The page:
Throughout 2019, the store invited a series of global digital creatives to envisage what commerce will look like in the near future. Campaign activations included an augmented reality (AR) artwork in the atrium by artist Jon Emmony, branded campaigns by Ines Alpha, and digitally rendered products that allowed shoppers to buy items directly from the department store’s window.

Reiterating the sentiment of our Immaterial Fashion macrotrend, Emma Kidd, Selfridges' director of creative direction, notes that ‘the digital realm has shifted the limits of fashion – we’re no longer constrained by what is humanly or materially possible. Our new digital tools are causing a revolution in what fashion looks like, and what it can do for us'.

The Interview: Aaron Levant on culture-powered video commerce

NTWRK app NTWRK app

We profiled live commerce app NTWRK in February, and CEO Aaron Levant explained how the mobile only platform combines storytelling, hype and purchasing ability to create a culture-powered retail space.

On a weekly basis, the NTWRK app drops exclusive products via live content presented by a well-known personality, ranging from major sports stars to actors and designers. With a finite time window of 15 to 20 minutes, users must tune in and watch the drops live in order to buy that product. After that, it’s gone for ever.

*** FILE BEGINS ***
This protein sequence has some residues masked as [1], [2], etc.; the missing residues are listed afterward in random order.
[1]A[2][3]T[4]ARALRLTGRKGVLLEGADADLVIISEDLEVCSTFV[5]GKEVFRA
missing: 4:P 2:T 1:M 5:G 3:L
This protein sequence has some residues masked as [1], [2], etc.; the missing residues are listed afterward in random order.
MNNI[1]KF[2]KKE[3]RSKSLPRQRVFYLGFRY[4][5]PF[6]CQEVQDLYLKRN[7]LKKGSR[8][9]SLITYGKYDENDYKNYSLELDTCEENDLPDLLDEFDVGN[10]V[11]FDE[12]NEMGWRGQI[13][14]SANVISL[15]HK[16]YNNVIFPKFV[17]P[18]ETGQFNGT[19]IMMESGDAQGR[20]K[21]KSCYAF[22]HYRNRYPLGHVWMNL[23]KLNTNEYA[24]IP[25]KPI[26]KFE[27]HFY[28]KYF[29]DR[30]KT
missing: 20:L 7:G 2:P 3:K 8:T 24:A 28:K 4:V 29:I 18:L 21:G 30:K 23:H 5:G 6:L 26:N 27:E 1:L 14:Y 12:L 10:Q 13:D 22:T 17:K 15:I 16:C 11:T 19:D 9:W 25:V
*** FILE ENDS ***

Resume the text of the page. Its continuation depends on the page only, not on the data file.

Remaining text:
Looking ahead to 2020, the NTWRK priority is to scale up the business beyond only weekly drops and provide meaningful content to its viewers. Inspired by the way in which Asian markets digest media and commerce, the West's appetite for the NTWRK app and retailtainment as a whole is growing. ‘This type of thing is coming to America fast and NTWRK is attempting to lead the way with its combination of content and commerce’, notes Levant. ‘A lot of content companies want to move into commerce and a lot of retail companies want to get into content. What NTWRK is born from, and made of, is a true combination of these things.’

The Space: Obsess

Obsess Obsess

Despite retailers continuing to integrate new digital and sustainable practices into their bricks-and-mortar stores throughout 2019, it was the digital retail realm that evolved most significantly over the past year.

Obsess is a virtual retail space that is re-inventing online product discovery and the e-commerce experience. Rendered in CGI, a collection of virtual stores provides an immersive and contextual 360-degree shopping experience showcasing a cross-sector of products. Shoppers can interact with 3D replicas of items for sale and shop directly through the platform.

In our recent interview with Obsess founder Neha Singh, she emphasised that these new virtual spaces are not designed to replace physical brand touchpoints, but to complement them, and most importantly, enhance online shopping. ‘One of the things we do is to create experiences virtually, but we can also take physical stores and make them shoppable online. That enables us to take the physical assets and increase the ROI because now, if you make your store shoppable and discoverable online, it’s accessible to a much wider audience.’

Download the Future Forecast 2020 report

Now that you know what shaped 2019, discover what’s on the horizon. Download our Future Forecast 2020 report comprising 50 new behavioural patterns across 10 key consumer sectors, expert opinion pieces and interviews with global innovators.